Creating ditches for boats, Courtesy R. Logan

Created Boat Ditches, Courtesy R. Logan

Created boat ditches, Courtesy R. Logan

Below is a photograph from the 1970’s of Monte and Sharyl’s son, Eric, cracking ice with a push pole at the same ditch in the above photographs.

Created boat ditches in 1970's, Monte and Sharyl's sone Eric with push poll

Boat ditch in 1970's, Monte and Sharyl's son Eric with push poll

Below is a photograph of Monte at the end of the Banner Dike Road during flood season.  In the background is the Illinois River and across the river are cabins along the river near Spring Lake.  The cabins in that area still exist to this day.

Monte, flooding near end of Banner Dike Road off of Illinois River

Below is a photograph of Kathy, Monte and Eric arriving at the living quarters at Big Lake.  In the background is West River.  Boards would have to be placed upon the mud and extended more and more as the river receded back to its banks.  To step off the boards meant to lose one’s footwear to the suction of the mud. A putrid odor would waft through the air as the mud dried during the warmer weather.

West Lake River driveway at Big Lake living quarters, Kathy, Monte, Eric

Below is a photograph of the entrance road of Big Lake during flood season.  This was north of the site complex where the road met the Illinois River.   It was preferred to use the flood water over the road during more inclement weather and before the flood water receded too much because trees lining the roadway offered shelter and safety from the rougher waters of the Illinois River.  As the waters receded, boat motors became harder to use and forced boat travel back onto the Illinois River.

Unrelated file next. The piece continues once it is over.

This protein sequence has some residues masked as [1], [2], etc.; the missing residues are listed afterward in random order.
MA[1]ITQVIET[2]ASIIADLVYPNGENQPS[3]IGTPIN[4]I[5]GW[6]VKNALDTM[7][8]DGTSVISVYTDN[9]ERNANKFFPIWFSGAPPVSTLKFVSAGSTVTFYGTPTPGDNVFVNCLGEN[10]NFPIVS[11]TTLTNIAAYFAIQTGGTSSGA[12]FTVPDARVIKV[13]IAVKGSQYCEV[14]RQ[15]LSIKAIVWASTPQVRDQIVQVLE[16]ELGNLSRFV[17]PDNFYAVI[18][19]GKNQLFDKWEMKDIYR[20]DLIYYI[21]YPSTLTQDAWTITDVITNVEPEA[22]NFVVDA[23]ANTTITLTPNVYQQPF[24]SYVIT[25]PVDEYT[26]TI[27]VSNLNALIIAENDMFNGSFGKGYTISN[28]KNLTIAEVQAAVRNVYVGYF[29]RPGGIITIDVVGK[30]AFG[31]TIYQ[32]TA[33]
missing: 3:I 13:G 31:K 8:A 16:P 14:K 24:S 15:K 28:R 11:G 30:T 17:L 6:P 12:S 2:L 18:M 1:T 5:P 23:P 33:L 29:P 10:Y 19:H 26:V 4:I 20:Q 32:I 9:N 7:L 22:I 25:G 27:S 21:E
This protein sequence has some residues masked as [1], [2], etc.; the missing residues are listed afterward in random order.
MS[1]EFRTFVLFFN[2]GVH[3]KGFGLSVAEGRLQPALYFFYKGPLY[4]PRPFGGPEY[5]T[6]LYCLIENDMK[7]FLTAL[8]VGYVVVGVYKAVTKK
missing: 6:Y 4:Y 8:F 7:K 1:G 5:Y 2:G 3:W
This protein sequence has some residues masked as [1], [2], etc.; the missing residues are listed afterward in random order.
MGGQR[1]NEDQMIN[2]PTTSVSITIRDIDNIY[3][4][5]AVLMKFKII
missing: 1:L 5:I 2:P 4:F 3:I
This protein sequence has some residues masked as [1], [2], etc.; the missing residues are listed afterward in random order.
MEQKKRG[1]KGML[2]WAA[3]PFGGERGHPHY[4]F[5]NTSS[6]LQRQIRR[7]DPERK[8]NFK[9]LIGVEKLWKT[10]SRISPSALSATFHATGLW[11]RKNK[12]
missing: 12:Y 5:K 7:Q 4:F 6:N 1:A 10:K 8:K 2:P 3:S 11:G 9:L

Flooded Big Lake Road, 1973

Below is a photograph of Jared, Monte’s younger brother, using a push pole to propel a wooden skiff along the same area of the Big Lake access road as in the above photograph.

Big Lake entrance road, 1973, Monte's brother Jared in skiff

One attribute Monte brought to the Big Lake site was creative ways to do what he could to foster improved wild life habitat.  Monte, with the help of many others, built and assembled many wooden Wood duck houses at the Big Lake cite.  Later, because of increased construction efficiency, sheet metal was used for these structures.   Note the material below the duck house to prevent predators from climbing up and eating the eggs of the waterfowl.

Wood duck houses, Big Lake, Eric

For Monte and Sharyl, during their years at Big Lake, it was both a wonderful and tough time.  For Monte, it allowed a front row seat for him to observe wildlife in a natural setting.  During these years, this area of Fulton County was also a lively place to be for a young couple as well.  Monte and Sharyl were also filled with feelings of optimism regarding their future and promise over what Monte’s talent was predicted to bring.

But this time would also start to open their eyes to the tougher things ahead in life as well.  Near the end of their stay at Big Lake, Monte delved further into the business side of the art world and as noted earlier, entered into a very draconian and restrictive contract with an art house that would have a huge impact upon his future and his outlook upon the business aspect of the art world.

Below is a photograph of Sharyl during a river flood while sitting in a Maple tree during more playful times.

Sharyl in Maple tree, flood, 1973

During their time at Big Lake, the amount of help Monte and Sharyl received from relatives, friends and associates cannot go without reminding.  Many people were extremely generous and helpful to the young, starting out Monte Ellis family.  Without such help, the quality of life for their family would have been much, much less.


July 23, 1939

July 23, 2011